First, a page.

Apia, Western Samoa

The Host of the South Pacific

She sold burguês to GI's in World War II and opened a hotel that hosted Marlon Brando and Gary Cooper. Aggie Gray passed away in 2. Her legacy lives on in the South Pacific.
Goa, India

To Goa, Quickly and in Strength

A sudden longing for Indo-Portuguese tropical heritage makes us travel in various transports but almost non-stop, from Lisbon to the famous Anjuna beach. Only there, at great cost, were we able to rest.
Jerusalem God, Israel, Golden City
Jerusalem, Israel

Closer to God

Three thousand years of history as mystical as it is troubled come to life in Jerusalem. Worshiped by Christians, Jews and Muslims, this city radiates controversy but attracts believers from all over the world.
Executives sleep subway seat, sleep, sleep, subway, train, Tokyo, Japan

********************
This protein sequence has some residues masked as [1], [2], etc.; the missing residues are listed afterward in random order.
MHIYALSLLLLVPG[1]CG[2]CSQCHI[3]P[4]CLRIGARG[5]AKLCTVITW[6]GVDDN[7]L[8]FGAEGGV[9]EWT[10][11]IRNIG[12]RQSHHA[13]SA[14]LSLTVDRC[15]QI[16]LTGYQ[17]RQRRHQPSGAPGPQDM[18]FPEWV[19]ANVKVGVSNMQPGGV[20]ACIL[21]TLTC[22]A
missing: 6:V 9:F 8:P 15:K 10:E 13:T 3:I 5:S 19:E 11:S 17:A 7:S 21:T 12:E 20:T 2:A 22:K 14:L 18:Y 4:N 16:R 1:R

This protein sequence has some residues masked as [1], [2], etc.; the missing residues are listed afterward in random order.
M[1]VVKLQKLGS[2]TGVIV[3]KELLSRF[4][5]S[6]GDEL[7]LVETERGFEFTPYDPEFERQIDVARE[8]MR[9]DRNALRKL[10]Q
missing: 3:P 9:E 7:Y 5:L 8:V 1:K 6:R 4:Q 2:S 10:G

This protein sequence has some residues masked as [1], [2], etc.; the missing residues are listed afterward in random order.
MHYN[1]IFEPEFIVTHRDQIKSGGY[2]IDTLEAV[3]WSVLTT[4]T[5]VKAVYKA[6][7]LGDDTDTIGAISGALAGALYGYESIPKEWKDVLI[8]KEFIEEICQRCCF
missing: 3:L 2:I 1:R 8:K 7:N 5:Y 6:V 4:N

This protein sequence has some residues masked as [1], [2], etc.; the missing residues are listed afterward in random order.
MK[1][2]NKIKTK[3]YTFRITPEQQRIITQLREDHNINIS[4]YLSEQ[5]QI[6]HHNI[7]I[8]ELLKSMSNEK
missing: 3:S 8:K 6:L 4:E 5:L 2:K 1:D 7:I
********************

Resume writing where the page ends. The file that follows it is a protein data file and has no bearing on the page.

On Rails
Tokyo, Japan

Tokyo's Hypno-Passengers

Japan is served by millions of executives slaughtered with infernal work rates and sparse vacations. Every minute of respite on the way to work or home serves them for their inemuri, napping in public.

the last address

From the grandiose tombs of Novodevichy, in Moscow, to the boxed Mayan bones of Pomuch, in the Mexican province of Campeche, each people flaunts its own way of life. Even in death.
Ditching, Alaska Fashion Life, Talkeetna
Daily life
Talkeetna, Alaska

Talkeetna's Alaska-Style Life

Once a mere mining outpost, Talkeetna rejuvenated in 1950 to serve Mt. McKinley climbers. The town is by far the most alternative and most captivating town between Anchorage and Fairbanks.
Masai Mara Reservation, Masai Land Travel, Kenya, Masai Convivial
Masai Mara, Kenya

A Journey Through the Masai Lands

The Mara savannah became famous for the confrontation between millions of herbivores and their predators. But, in a reckless communion with wildlife, it is the Masai humans who stand out there.
Bungee jumping, Queenstown, New Zealand
Scenic Flights
Queenstown, New Zealand

Queenstown, the Queen of Extreme Sports

In the century. XVIII, the Kiwi government proclaimed a mining village on the South Island "fit for a queen".Today's extreme scenery and activities reinforce the majestic status of ever-challenging Queenstown.